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the investment for photovoltaic systems, including all wiring and electrical compo-
nents, on residential rooftops, will nowadays be earned back by consumers in less
than eight years, while the modules are designed for a lifetime of at least 20-25 years.

In order to drive the cost of electricity from solar system down even further, exten-
sive studies on the improvement of these modules are executed: A wide variety of
technologies exist in various stages of development, from the standard crystalline
silicon modules that currently dominate the market, all the way to early stage research
efforts, such as quantum dot solar cells.

10 5

GW decommissioned / installed -5 installed


-10 decommissioned

Wind PV Biomass Hydro CSP Gas Coal Fuel oil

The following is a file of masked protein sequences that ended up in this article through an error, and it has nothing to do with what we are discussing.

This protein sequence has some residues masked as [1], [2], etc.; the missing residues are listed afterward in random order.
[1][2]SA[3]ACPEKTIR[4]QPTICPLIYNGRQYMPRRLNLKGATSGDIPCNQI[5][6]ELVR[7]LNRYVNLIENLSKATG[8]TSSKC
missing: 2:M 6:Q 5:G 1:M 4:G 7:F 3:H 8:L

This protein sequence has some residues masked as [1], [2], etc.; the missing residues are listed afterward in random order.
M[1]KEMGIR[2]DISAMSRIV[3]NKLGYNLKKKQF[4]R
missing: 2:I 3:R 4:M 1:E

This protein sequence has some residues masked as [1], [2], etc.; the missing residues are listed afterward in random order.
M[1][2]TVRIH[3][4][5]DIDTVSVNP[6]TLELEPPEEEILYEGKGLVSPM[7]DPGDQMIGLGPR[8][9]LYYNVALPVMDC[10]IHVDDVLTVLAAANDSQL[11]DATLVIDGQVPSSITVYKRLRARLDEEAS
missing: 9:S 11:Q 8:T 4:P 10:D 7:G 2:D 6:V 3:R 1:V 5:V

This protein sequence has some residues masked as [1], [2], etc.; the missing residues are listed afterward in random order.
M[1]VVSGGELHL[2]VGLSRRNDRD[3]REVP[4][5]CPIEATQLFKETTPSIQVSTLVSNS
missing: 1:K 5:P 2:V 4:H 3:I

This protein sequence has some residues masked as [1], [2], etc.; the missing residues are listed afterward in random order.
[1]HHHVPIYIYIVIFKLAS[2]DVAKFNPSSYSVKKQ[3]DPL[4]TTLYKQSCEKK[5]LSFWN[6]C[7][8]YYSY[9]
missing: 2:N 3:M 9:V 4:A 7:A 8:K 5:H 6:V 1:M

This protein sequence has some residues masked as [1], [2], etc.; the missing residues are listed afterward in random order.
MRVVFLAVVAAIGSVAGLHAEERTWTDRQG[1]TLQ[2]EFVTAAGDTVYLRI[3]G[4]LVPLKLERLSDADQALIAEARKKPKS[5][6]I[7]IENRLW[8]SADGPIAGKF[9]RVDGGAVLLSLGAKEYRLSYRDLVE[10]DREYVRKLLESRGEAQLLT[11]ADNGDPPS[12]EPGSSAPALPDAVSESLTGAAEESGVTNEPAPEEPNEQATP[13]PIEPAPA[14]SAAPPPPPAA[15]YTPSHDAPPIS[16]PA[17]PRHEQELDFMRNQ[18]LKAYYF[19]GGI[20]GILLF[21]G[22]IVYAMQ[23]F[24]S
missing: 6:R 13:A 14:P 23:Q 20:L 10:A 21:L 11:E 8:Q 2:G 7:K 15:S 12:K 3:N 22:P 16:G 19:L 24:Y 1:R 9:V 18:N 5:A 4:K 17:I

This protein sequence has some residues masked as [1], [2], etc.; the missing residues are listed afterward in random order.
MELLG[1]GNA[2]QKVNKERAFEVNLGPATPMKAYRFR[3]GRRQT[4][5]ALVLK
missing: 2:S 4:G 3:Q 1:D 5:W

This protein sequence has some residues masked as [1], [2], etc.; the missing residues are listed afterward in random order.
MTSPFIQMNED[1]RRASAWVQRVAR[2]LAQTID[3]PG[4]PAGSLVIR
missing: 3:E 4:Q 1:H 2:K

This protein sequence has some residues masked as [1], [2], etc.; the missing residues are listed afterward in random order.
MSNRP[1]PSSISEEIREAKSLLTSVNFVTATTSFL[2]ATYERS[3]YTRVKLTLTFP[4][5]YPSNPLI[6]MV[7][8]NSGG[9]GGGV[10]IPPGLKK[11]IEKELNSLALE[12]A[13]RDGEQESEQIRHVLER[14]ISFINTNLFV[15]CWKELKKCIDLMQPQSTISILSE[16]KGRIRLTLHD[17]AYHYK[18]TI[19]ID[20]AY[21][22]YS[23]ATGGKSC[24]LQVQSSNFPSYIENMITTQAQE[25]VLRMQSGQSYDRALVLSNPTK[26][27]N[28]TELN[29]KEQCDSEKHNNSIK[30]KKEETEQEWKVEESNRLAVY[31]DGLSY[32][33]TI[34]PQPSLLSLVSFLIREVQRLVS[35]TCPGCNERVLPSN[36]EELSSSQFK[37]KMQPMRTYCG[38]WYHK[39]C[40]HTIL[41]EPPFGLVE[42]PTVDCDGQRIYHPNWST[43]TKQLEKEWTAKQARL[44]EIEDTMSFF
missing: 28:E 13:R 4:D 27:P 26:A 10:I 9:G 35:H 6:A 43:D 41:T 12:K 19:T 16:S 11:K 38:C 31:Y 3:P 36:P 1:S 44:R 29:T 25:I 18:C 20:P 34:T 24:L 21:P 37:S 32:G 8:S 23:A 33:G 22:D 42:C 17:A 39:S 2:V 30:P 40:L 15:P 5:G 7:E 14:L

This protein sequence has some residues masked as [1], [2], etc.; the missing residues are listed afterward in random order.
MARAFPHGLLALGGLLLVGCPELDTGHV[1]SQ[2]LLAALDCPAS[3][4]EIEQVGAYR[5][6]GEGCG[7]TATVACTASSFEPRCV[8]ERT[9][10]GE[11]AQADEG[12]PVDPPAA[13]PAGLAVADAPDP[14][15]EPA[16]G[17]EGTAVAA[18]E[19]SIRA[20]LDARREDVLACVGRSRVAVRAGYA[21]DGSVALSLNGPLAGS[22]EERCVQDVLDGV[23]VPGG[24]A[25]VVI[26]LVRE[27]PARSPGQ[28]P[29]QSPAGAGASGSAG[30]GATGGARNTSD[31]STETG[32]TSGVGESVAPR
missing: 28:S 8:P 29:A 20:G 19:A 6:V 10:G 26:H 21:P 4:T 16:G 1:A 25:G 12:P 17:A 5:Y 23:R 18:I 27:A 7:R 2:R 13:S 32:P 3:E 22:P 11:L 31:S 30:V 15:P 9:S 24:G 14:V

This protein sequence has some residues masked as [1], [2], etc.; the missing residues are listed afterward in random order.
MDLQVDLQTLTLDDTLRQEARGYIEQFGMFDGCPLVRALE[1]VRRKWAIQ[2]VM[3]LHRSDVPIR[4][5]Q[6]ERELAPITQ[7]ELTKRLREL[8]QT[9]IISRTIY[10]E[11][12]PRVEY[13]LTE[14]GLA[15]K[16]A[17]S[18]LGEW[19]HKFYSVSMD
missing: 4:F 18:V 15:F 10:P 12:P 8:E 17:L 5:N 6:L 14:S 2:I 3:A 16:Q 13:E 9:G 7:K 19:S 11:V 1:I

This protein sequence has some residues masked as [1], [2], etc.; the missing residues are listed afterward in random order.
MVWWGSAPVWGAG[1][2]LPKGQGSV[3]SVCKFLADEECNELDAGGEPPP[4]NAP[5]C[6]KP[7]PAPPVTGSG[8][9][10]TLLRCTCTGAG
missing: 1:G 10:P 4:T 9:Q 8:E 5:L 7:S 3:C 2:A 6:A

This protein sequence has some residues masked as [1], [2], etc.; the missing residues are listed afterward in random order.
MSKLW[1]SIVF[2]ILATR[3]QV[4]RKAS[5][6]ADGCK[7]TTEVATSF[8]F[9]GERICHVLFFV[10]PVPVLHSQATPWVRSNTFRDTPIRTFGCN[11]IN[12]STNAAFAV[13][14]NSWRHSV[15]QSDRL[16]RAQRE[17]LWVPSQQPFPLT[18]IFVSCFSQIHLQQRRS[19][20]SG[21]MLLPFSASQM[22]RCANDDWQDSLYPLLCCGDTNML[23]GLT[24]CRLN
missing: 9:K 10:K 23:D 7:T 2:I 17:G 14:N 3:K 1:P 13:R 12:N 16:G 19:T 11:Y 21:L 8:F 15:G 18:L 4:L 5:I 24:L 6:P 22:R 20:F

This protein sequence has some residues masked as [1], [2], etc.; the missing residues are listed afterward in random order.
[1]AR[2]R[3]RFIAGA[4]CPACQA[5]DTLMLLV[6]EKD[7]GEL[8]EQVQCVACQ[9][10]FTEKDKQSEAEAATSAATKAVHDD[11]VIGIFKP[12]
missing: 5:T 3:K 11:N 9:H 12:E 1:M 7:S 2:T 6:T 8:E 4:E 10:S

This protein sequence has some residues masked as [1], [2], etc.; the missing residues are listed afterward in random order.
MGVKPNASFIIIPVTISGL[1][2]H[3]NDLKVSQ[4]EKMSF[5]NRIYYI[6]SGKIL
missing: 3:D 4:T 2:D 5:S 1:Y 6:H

Figure 1.2:
Power generation capacities installed and decommissioned in the EU in 2013. The green techniques are the ‘renewables’,
while the grey techniques are based on the burning of fossil fuel. Modified based on [2].

In between these extremes are the ‘thin film’ photovoltaics, which are various types of
solar cells with thicknesses of only a few micrometres. This is significantly thinner than
the crystalline silicon solar cells, which have thicknesses of around 100-200 µm. The
‘thin film’ solar cells include cadmium telluride (CdTe), thin film silicon (amorphous,
nano- and microcrystalline), perovskites and copper indium gallium selenide (Cu(In,-
Ga)Se or CIGS). Since only a small quantity of solar cell material is required, these cells
can be very cost-effective. Furthermore, this thickness allows the formation of flexible,
bendable solar modules, which opens the way to many new applications.

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